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Police carThe Bill of Rights in the U.S. Constitution protects numerous rights against abuses and injustice in criminal cases. Most of these constitutional rights apply in New Jersey driving while intoxicated (DWI) cases, including the Fourth Amendment’s protection of people’s right to be free from “unreasonable searches and seizures.” Identifying violations of these rights is a major component of defending against DWI charges. Most DWI cases begin with a traffic stop, in which police pull a vehicle over on the road. Police must have a “reasonable suspicion” of some sort of wrongdoing for a traffic stop to be legal. Challenging the legality of a stop can lead to the exclusion of most or all of the state’s evidence and the dismissal of the case.

According to the Fourth Amendment, police must obtain a warrant before conducting a search or seizing a person or their property. That warrant must be supported by probable cause to believe that doing so will produce evidence of a crime or another offense. The U.S. Supreme Court has held, however, that police may briefly detain a person to investigate possible criminal activity when they do not have probable cause, if they have a “reasonable suspicion” of something unlawful. This type of stop is known as a “Terry stop,” after the Supreme Court’s decision in Terry v. Ohio in 1968.

The U.S. Supreme Court has ruled that traffic stops are “seizures” within the meaning of the Fourth Amendment, and they are therefore subject to the restrictions established by Terry. A 1984 Supreme Court decision, Berkemer v. McCarty, found that Terry applies to traffic stops for suspected traffic offenses, including DWI. It also held that people are entitled to the protections of the Fifth Amendment, including the rights described in Miranda v. Arizona, if they are taken into custody during a traffic stop.

EmojiAnyone who watches cop shows on television knows the warning police must read to a suspect when they place them under arrest. Known as the “Miranda warning,” after the U.S. Supreme Court’s 1966 decision in Miranda v. Arizona, it is legally required before police may formally interrogate a suspect. The list of rights identified in the Miranda warning are commonly known as Miranda rights. Miranda is considered a landmark decision in criminal justice. Although New Jersey’s driving while intoxicated (DWI) statute classifies the offense as a motor vehicle offense, rather than a “crime,” Miranda still applies when police take a DWI suspect into custody.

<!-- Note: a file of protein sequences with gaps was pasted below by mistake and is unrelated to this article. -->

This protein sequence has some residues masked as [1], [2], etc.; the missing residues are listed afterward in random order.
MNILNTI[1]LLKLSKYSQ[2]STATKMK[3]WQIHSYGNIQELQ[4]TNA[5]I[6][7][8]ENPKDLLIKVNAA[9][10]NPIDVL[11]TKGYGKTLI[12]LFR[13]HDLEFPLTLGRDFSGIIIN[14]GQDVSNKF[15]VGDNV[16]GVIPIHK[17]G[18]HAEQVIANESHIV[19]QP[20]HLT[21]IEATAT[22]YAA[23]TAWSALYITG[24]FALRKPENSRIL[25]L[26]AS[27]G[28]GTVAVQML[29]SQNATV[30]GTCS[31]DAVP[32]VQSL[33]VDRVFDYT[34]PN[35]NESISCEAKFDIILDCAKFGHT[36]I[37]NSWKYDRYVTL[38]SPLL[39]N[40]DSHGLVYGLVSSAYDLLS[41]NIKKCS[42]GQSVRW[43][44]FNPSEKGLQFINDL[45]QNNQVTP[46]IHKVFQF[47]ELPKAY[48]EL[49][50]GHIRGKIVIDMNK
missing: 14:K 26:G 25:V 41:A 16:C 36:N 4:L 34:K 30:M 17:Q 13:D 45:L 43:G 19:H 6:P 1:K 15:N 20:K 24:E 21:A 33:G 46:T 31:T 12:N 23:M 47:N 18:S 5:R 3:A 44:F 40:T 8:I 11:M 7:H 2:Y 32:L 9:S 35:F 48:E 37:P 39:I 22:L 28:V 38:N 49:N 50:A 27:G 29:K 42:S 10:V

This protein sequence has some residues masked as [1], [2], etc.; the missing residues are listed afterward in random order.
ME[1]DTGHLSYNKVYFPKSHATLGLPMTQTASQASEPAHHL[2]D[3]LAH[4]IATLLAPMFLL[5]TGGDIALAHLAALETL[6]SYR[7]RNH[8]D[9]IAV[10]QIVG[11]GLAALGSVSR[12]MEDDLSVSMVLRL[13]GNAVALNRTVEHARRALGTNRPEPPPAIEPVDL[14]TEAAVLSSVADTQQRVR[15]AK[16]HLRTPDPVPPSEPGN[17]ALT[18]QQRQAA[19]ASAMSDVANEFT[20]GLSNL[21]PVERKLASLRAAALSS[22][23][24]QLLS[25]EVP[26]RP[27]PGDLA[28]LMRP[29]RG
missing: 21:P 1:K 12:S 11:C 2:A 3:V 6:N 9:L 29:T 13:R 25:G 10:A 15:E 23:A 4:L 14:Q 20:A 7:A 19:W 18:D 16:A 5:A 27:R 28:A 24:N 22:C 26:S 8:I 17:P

The Miranda decision arose from a confession signed by a suspect after hours of police interrogation, during which time he was never advised of various constitutional rights. The Supreme Court held that the confession was inadmissible because the defendant did not give it voluntarily, but instead under duress from police officers. The court further stated that police must stop an interrogation once an individual has asserted certain rights. It directed police to advise people of their rights before or at the time they are arrested. From this, the Miranda warning was born. The court would later specifically rule that Miranda applies to DWI cases in Berkemer v. McCarty in 1984.

The first right identified in the Miranda warning—the right to remain silent—refers to the Fifth Amendment’s protection against self-incrimination during “custodial interrogation.” The important question to consider regarding how Miranda applies in New Jersey DWI cases involves the definition of “custody,” as well as the meaning of “silence.” The two are closely related, as the caselaw shows, and DWI cases present at least one specific complication of the idea of the right to remain silent. In New Jersey and many other states, DWI suspects are required by law to provide breath samples for chemical testing. Courts have generally held that this does not violate the Fifth Amendment’s right against self-incrimination.